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Pinkerton operative Katie Madison’s newest case takes her to Calico, Kansas, where two Harvey House restaurant waitresses were murdered in mysterious circumstances. Calico’s sheriff, Branch Whitman, has never met a Pink he liked and is stunned to learn the pretty redhead’s true identity as she works undercover as a Harvey girl. A tornado hits town, and a past deception puts Branch’s eight-year-old-son in danger. Now the Sheriff has no choice but to work with Katie—or chance losing everything he holds dear.
About the Author
Bestselling author Margaret Brownley has more than forty-five books to her credit. She has won numerous awards, including the Heart of Excellence Readers’ Choice award and Romantic Times Pioneer award. She is also a two-time Romance Writers of America RITA finalist. Her books have been published in nine languages, and she has written for a daytime soap. Not bad for someone who flunked eighth grade English. Just don’t ask her to diagram a sentence. Margaret can be reached through her website at margaret-brownley.com
Read an Excerpt
Undercover Ladies: Book three
By Margaret Brownley
Barbour Publishing, Inc.Copyright © 2016 Margaret Brownley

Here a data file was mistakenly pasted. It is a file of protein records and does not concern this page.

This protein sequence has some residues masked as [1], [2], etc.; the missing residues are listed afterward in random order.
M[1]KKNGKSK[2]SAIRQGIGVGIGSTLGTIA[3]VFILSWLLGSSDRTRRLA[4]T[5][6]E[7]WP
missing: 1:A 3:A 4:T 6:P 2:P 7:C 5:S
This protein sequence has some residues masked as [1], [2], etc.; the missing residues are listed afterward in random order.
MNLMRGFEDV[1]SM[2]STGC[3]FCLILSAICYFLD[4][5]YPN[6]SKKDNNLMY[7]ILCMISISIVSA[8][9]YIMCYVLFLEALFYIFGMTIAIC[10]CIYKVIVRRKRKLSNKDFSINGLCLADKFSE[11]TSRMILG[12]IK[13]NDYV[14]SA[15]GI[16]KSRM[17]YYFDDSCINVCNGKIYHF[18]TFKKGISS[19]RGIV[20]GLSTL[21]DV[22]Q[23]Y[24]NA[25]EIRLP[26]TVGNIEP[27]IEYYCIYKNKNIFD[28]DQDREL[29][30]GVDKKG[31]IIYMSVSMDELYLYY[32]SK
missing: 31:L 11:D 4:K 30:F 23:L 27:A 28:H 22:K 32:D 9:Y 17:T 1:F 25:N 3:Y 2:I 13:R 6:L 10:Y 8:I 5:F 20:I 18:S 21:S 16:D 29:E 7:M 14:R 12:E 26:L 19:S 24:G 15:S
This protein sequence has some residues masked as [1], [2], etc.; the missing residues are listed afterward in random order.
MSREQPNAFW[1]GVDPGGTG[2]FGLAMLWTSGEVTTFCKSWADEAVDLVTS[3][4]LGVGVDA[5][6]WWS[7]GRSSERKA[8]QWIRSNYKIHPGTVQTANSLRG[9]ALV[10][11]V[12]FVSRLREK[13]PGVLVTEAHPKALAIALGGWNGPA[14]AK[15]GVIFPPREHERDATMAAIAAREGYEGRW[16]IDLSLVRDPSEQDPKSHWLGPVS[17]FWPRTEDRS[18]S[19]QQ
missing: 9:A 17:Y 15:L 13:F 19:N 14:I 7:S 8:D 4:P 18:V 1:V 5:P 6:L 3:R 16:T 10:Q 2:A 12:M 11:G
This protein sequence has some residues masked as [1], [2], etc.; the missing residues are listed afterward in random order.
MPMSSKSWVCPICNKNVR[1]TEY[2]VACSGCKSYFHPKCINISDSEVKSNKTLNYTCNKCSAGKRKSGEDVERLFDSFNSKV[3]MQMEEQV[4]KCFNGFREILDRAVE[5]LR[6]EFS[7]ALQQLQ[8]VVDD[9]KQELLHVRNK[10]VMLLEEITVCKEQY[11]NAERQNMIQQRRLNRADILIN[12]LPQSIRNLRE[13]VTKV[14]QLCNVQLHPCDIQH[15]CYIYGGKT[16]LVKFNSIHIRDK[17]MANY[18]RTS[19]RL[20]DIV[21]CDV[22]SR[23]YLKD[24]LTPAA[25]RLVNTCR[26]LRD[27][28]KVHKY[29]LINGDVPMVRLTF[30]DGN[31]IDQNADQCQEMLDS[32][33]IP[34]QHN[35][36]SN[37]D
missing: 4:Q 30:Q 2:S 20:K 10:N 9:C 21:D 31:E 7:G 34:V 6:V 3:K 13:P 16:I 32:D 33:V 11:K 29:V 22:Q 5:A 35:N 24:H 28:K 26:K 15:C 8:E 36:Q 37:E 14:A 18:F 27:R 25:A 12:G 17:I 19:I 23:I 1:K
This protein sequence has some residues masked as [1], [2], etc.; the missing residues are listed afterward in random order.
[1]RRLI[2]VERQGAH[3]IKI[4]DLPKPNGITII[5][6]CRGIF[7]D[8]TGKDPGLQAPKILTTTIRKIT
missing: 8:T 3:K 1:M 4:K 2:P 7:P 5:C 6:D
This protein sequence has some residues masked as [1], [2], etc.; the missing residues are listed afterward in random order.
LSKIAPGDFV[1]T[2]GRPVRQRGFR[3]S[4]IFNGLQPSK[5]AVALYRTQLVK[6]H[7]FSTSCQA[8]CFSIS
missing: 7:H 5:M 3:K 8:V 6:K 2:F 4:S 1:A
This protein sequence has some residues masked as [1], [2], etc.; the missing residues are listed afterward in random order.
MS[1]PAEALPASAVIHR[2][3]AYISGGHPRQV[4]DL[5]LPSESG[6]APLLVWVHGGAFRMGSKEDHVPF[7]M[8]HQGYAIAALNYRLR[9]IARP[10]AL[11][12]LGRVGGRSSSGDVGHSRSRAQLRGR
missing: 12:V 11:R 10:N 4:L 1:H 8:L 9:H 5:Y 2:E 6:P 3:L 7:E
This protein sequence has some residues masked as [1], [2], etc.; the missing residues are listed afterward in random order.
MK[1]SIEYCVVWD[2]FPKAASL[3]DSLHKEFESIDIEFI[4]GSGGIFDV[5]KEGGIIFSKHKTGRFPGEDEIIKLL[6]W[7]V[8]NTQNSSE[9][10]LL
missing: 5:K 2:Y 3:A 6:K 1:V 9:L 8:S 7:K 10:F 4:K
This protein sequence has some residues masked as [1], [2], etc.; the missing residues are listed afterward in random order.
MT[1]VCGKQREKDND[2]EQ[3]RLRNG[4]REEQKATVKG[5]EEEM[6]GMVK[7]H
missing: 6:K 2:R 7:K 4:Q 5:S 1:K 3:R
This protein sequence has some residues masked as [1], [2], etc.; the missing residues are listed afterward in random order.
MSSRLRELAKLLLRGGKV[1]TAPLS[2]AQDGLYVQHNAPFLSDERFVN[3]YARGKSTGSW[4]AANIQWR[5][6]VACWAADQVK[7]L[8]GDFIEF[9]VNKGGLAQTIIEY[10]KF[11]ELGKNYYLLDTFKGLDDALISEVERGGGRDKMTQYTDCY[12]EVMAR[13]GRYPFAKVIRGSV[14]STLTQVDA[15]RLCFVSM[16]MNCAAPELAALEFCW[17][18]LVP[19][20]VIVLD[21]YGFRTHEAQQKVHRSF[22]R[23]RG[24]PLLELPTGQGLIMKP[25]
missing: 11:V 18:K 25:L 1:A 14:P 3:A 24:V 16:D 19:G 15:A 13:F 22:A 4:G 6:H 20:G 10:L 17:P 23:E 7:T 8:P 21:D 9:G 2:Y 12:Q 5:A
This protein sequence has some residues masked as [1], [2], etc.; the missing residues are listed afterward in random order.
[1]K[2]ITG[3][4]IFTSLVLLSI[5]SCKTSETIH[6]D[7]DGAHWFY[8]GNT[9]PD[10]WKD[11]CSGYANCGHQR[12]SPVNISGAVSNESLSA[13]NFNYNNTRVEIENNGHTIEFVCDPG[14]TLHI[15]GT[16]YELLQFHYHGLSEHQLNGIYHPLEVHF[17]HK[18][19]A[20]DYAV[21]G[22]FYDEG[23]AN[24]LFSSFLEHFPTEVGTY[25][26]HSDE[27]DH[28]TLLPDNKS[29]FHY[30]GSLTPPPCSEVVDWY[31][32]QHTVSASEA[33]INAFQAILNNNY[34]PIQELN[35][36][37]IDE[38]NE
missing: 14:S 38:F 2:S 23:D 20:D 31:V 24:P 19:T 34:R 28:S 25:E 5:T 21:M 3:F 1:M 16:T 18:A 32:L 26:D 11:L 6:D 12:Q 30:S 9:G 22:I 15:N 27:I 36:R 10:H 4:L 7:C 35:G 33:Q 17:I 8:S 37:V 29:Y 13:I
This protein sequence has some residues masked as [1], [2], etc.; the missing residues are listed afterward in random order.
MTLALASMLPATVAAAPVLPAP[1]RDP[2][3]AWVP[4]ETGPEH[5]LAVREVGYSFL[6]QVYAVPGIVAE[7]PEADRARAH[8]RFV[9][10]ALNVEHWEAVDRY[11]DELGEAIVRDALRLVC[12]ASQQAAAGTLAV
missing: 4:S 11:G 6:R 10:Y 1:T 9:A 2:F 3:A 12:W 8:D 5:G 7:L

All rights reserved.
Katie Madison tied the black satin ribbon at her neckline and frowned. The lopsided bow wouldn't do. She yanked the ribbon loose and tried again. Today she was all thumbs, and everything that could go wrong, did. Already she'd broken a shoelace, snagged a stocking, and torn the hem of her dress.
Just as she finished tying the bow for the third time the bedroom door flew open and her roommate's brunette head popped inside. "Katie! Hurry or you'll be late."
"I'm trying, I'm trying."
Mary-Lou's green eyes narrowed, and her Southern drawl grew more pronounced. "Pickens has a burr in his saddle. Said if you don't hurry he'll have your head!"
Katie's stomach knotted. She was already in trouble with the restaurant manager. "I'll be there in a minute."
"A minute might be too late." The door slammed shut, and Mary-Lou's footsteps echoed down the hall as she yelled for the other Harvey girls to make haste. "Y'all better hurry now, you hear?"
Katie whirled about for one last look in the mirror and hardly recognized the image reflected back. The black dress with its high collar, starched white apron, and black shoes and stockings made her look more like a nun than one of Pinkerton's most successful female detectives.
Even her unruly red hair had been forced to conform to Fred Harvey's strict regulations. Parted in the middle, it was pulled back in a knot and fashioned with the mandatory net. The rigid hairdo did nothing for her, appearance-wise. All it did was make her eyes look too big and her freckles stand out like brown polka dots.
Wrinkling her nose, she turned away from the mirror. It was a good thing she'd chosen to be a detective as she had neither the looks nor housekeeping skills needed for landing a husband.
Not that she was complaining; two Harvey girls had been found dead, and it was her job to find the killer. The assignment of a lifetime had landed in her lap.